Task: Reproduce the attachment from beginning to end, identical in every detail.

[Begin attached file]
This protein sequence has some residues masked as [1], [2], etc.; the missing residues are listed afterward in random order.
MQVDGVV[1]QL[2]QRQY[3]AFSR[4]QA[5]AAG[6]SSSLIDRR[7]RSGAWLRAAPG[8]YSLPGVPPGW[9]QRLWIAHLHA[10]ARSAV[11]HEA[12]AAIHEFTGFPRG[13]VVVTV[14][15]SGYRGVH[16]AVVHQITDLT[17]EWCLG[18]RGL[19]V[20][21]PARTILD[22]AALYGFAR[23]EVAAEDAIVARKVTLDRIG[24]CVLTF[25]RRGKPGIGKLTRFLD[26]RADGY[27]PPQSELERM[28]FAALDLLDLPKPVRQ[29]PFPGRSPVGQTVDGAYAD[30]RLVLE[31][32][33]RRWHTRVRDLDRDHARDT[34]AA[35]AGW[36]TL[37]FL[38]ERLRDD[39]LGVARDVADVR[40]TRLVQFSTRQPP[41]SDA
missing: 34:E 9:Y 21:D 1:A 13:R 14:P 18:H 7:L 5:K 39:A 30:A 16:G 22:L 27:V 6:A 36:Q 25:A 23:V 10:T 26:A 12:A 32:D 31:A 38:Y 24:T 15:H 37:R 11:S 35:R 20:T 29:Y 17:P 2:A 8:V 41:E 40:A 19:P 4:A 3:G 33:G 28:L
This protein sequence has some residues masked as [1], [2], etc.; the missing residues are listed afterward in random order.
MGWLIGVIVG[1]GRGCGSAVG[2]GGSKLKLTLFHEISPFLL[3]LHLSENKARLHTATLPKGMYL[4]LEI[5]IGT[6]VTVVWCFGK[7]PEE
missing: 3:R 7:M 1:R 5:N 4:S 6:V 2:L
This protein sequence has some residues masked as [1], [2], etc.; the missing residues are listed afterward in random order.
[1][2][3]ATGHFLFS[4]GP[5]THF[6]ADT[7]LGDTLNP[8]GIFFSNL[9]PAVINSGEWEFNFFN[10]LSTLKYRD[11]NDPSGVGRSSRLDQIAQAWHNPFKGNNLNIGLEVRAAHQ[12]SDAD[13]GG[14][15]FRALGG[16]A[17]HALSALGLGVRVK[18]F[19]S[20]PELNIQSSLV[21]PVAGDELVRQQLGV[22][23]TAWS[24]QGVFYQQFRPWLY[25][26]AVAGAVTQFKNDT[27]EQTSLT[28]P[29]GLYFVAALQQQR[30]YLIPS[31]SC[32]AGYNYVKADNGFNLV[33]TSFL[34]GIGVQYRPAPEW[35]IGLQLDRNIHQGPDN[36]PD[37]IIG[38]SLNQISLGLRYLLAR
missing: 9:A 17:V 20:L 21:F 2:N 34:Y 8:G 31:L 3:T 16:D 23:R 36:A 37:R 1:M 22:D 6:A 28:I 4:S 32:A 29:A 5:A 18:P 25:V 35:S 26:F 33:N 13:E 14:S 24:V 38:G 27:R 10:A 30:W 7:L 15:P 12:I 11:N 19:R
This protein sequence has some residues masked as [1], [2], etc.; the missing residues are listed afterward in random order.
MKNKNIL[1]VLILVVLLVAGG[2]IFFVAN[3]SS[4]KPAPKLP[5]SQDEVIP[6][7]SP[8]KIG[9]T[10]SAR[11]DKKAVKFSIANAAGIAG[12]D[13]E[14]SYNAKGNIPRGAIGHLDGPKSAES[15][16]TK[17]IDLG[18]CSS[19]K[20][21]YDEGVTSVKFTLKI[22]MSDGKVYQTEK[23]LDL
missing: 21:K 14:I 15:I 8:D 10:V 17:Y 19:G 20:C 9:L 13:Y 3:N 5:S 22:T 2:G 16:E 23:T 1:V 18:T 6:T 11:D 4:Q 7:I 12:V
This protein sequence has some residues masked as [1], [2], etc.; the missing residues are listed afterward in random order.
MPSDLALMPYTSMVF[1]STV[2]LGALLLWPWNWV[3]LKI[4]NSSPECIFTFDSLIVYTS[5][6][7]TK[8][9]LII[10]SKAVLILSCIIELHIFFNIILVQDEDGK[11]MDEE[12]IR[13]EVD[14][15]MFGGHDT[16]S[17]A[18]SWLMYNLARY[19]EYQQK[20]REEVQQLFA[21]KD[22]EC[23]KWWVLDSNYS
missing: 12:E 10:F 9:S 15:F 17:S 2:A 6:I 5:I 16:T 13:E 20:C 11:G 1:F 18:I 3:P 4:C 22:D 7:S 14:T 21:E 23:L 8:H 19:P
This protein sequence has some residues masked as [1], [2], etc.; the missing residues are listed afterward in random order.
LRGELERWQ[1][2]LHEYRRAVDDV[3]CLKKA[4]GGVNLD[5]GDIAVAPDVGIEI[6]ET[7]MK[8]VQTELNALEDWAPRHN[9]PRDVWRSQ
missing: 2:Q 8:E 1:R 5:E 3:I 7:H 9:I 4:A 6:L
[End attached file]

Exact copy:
This protein sequence has some residues masked as [1], [2], etc.; the missing residues are listed afterward in random order.
MQVDGVV[1]QL[2]QRQY[3]AFSR[4]QA[5]AAG[6]SSSLIDRR[7]RSGAWLRAAPG[8]YSLPGVPPGW[9]QRLWIAHLHA[10]ARSAV[11]HEA[12]AAIHEFTGFPRG[13]VVVTV[14][15]SGYRGVH[16]AVVHQITDLT[17]EWCLG[18]RGL[19]V[20][21]PARTILD[22]AALYGFAR[23]EVAAEDAIVARKVTLDRIG[24]CVLTF[25]RRGKPGIGKLTRFLD[26]RADGY[27]PPQSELERM[28]FAALDLLDLPKPVRQ[29]PFPGRSPVGQTVDGAYAD[30]RLVLE[31][32][33]RRWHTRVRDLDRDHARDT[34]AA[35]AGW[36]TL[37]FL[38]ERLRDD[39]LGVARDVADVR[40]TRLVQFSTRQPP[41]SDA
missing: 34:E 9:Y 21:D 1:A 13:R 14:P 18:H 7:L 5:K 39:A 30:A 16:G 22:L 27:V 6:A 36:Q 25:A 23:V 10:T 26:A 12:A 32:D 31:A 38:Y 24:T 15:H 37:R 11:S 35:R 20:T 29:Y 17:P 2:A 8:V 41:E 40:A 19:P 4:A 3:G 33:G 28:L
This protein sequence has some residues masked as [1], [2], etc.; the missing residues are listed afterward in random order.
MGWLIGVIVG[1]GRGCGSAVG[2]GGSKLKLTLFHEISPFLL[3]LHLSENKARLHTATLPKGMYL[4]LEI[5]IGT[6]VTVVWCFGK[7]PEE
missing: 3:R 7:M 1:R 5:N 4:S 6:V 2:L
This protein sequence has some residues masked as [1], [2], etc.; the missing residues are listed afterward in random order.
[1][2][3]ATGHFLFS[4]GP[5]THF[6]ADT[7]LGDTLNP[8]GIFFSNL[9]PAVINSGEWEFNFFN[10]LSTLKYRD[11]NDPSGVGRSSRLDQIAQAWHNPFKGNNLNIGLEVRAAHQ[12]SDAD[13]GG[14][15]FRALGG[16]A[17]HALSALGLGVRVK[18]F[19]S[20]PELNIQSSLV[21]PVAGDELVRQQLGV[22][23]TAWS[24]QGVFYQQFRPWLY[25][26]AVAGAVTQFKNDT[27]EQTSLT[28]P[29]GLYFVAALQQQR[30]YLIPS[31]SC[32]AGYNYVKADNGFNLV[33]TSFL[34]GIGVQYRPAPEW[35]IGLQLDRNIHQGPDN[36]PD[37]IIG[38]SLNQISLGLRYLLAR
missing: 9:A 17:V 20:L 21:F 2:N 34:Y 8:G 31:L 3:T 16:D 23:R 36:A 37:R 1:M 22:D 6:A 28:I 4:S 32:A 29:A 5:A 18:P 25:V 35:S 26:F 33:N 13:E 14:S 24:V 38:G 27:R 10:A 30:W 7:L 15:P 12:I 11:N 19:R
This protein sequence has some residues masked as [1], [2], etc.; the missing residues are listed afterward in random order.
MKNKNIL[1]VLILVVLLVAGG[2]IFFVAN[3]SS[4]KPAPKLP[5]SQDEVIP[6][7]SP[8]KIG[9]T[10]SAR[11]DKKAVKFSIANAAGIAG[12]D[13]E[14]SYNAKGNIPRGAIGHLDGPKSAES[15][16]TK[17]IDLG[18]CSS[19]K[20][21]YDEGVTSVKFTLKI[22]MSDGKVYQTEK[23]LDL
missing: 21:K 14:I 15:I 8:D 10:V 17:Y 19:G 20:C 9:L 13:Y 3:N 5:S 22:T 2:G 16:E 23:T 1:V 18:T 6:T 11:D 4:Q 7:I 12:V
This protein sequence has some residues masked as [1], [2], etc.; the missing residues are listed afterward in random order.
MPSDLALMPYTSMVF[1]STV[2]LGALLLWPWNWV[3]LKI[4]NSSPECIFTFDSLIVYTS[5][6][7]TK[8][9]LII[10]SKAVLILSCIIELHIFFNIILVQDEDGK[11]MDEE[12]IR[13]EVD[14][15]MFGGHDT[16]S[17]A[18]SWLMYNLARY[19]EYQQK[20]REEVQQLFA[21]KD[22]EC[23]KWWVLDSNYS
missing: 12:E 10:F 9:S 15:F 17:S 2:A 6:I 5:I 16:T 13:E 20:C 11:G 1:F 18:I 3:P 4:C 22:D 7:S 14:T 21:E 23:L 8:H 19:P
This protein sequence has some residues masked as [1], [2], etc.; the missing residues are listed afterward in random order.
LRGELERWQ[1][2]LHEYRRAVDDV[3]CLKKA[4]GGVNLD[5]GDIAVAPDVGIEI[6]ET[7]MK[8]VQTELNALEDWAPRHN[9]PRDVWRSQ
missing: 2:Q 8:E 1:R 5:E 3:I 7:H 9:I 4:A 6:L